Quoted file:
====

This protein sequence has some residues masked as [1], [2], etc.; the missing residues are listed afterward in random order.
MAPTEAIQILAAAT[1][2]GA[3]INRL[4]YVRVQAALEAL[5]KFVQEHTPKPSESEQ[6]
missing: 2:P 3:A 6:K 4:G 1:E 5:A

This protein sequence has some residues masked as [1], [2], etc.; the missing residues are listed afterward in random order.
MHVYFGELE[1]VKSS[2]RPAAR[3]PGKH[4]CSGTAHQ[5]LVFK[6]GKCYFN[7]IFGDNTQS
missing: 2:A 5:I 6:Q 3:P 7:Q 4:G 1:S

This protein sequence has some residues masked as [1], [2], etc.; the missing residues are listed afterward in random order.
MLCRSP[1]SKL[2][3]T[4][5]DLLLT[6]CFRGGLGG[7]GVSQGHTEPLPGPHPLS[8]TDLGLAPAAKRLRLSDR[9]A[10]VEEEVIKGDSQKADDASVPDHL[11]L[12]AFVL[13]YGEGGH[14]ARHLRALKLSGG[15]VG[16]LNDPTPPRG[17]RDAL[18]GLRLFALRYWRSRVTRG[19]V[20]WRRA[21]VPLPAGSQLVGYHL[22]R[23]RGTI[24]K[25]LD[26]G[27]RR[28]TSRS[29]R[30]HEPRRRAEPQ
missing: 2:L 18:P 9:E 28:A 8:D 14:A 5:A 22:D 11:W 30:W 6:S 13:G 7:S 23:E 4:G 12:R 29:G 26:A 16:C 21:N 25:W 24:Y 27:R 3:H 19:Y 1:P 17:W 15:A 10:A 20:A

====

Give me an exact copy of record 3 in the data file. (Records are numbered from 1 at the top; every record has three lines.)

This protein sequence has some residues masked as [1], [2], etc.; the missing residues are listed afterward in random order.
MLCRSP[1]SKL[2][3]T[4][5]DLLLT[6]CFRGGLGG[7]GVSQGHTEPLPGPHPLS[8]TDLGLAPAAKRLRLSDR[9]A[10]VEEEVIKGDSQKADDASVPDHL[11]L[12]AFVL[13]YGEGGH[14]ARHLRALKLSGG[15]VG[16]LNDPTPPRG[17]RDAL[18]GLRLFALRYWRSRVTRG[19]V[20]WRRA[21]VPLPAGSQLVGYHL[22]R[23]RGTI[24]K[25]LD[26]G[27]RR[28]TSRS[29]R[30]HEPRRRAEPQ
missing: 2:L 18:P 9:E 28:A 8:D 14:A 5:A 22:D 11:W 30:W 6:S 13:G 7:S 23:E 4:G 12:R 29:G 26:A 16:C 21:N 25:W 24:Y 27:R 3:H 19:Y 1:P 17:W 15:A 10:A 20:A